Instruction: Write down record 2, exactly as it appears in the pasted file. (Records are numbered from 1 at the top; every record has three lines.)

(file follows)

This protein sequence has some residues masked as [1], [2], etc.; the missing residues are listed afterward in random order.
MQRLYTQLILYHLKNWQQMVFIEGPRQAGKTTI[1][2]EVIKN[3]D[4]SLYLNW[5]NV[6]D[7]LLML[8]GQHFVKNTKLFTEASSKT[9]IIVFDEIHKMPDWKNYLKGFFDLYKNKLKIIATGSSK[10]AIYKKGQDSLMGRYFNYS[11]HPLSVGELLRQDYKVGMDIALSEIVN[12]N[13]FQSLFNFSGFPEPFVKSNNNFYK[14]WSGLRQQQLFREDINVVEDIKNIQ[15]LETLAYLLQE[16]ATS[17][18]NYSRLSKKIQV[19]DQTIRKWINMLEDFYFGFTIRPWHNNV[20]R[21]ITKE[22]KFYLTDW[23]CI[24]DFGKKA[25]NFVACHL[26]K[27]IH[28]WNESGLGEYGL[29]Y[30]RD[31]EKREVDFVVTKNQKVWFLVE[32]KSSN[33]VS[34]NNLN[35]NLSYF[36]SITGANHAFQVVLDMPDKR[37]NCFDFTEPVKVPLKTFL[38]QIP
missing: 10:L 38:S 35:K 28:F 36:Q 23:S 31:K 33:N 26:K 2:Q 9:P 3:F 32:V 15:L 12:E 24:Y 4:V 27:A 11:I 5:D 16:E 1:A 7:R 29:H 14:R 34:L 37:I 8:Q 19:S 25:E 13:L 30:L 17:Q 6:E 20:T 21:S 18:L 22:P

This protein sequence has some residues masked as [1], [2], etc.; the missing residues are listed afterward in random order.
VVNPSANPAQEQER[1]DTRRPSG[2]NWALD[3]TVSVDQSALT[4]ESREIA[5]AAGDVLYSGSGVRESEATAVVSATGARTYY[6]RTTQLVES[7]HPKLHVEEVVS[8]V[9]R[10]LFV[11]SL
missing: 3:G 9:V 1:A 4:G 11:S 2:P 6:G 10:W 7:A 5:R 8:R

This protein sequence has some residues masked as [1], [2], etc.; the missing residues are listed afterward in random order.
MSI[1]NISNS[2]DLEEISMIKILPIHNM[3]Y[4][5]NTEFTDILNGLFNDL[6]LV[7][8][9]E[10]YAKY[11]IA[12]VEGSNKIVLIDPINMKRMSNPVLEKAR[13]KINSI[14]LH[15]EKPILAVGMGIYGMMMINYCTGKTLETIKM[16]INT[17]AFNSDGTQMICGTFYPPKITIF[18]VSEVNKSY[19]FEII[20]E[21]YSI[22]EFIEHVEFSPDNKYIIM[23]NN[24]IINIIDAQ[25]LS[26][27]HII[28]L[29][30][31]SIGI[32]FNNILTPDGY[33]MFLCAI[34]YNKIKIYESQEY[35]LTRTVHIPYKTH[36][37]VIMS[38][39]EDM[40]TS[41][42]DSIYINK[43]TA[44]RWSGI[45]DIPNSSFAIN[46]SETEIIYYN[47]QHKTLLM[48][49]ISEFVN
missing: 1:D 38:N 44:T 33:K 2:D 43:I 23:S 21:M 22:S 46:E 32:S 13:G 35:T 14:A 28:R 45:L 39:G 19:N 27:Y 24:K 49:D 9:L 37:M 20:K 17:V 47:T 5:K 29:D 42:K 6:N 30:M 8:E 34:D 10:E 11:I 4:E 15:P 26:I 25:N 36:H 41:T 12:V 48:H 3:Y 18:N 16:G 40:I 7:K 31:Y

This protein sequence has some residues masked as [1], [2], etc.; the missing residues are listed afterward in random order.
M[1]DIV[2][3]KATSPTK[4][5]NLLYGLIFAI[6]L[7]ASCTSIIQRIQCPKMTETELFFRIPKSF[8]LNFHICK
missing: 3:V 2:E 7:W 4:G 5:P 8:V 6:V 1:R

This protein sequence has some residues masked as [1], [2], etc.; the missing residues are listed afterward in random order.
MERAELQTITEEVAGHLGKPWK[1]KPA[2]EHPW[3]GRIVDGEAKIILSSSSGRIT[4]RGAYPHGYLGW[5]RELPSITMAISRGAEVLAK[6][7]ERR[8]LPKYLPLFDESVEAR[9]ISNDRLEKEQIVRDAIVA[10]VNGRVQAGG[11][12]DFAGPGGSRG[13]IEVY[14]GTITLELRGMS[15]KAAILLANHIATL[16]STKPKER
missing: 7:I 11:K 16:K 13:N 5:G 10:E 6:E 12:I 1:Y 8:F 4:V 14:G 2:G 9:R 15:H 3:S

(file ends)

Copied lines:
This protein sequence has some residues masked as [1], [2], etc.; the missing residues are listed afterward in random order.
VVNPSANPAQEQER[1]DTRRPSG[2]NWALD[3]TVSVDQSALT[4]ESREIA[5]AAGDVLYSGSGVRESEATAVVSATGARTYY[6]RTTQLVES[7]HPKLHVEEVVS[8]V[9]R[10]LFV[11]SL
missing: 3:G 9:V 1:A 4:G 11:S 2:P 6:G 10:W 7:A 5:R 8:R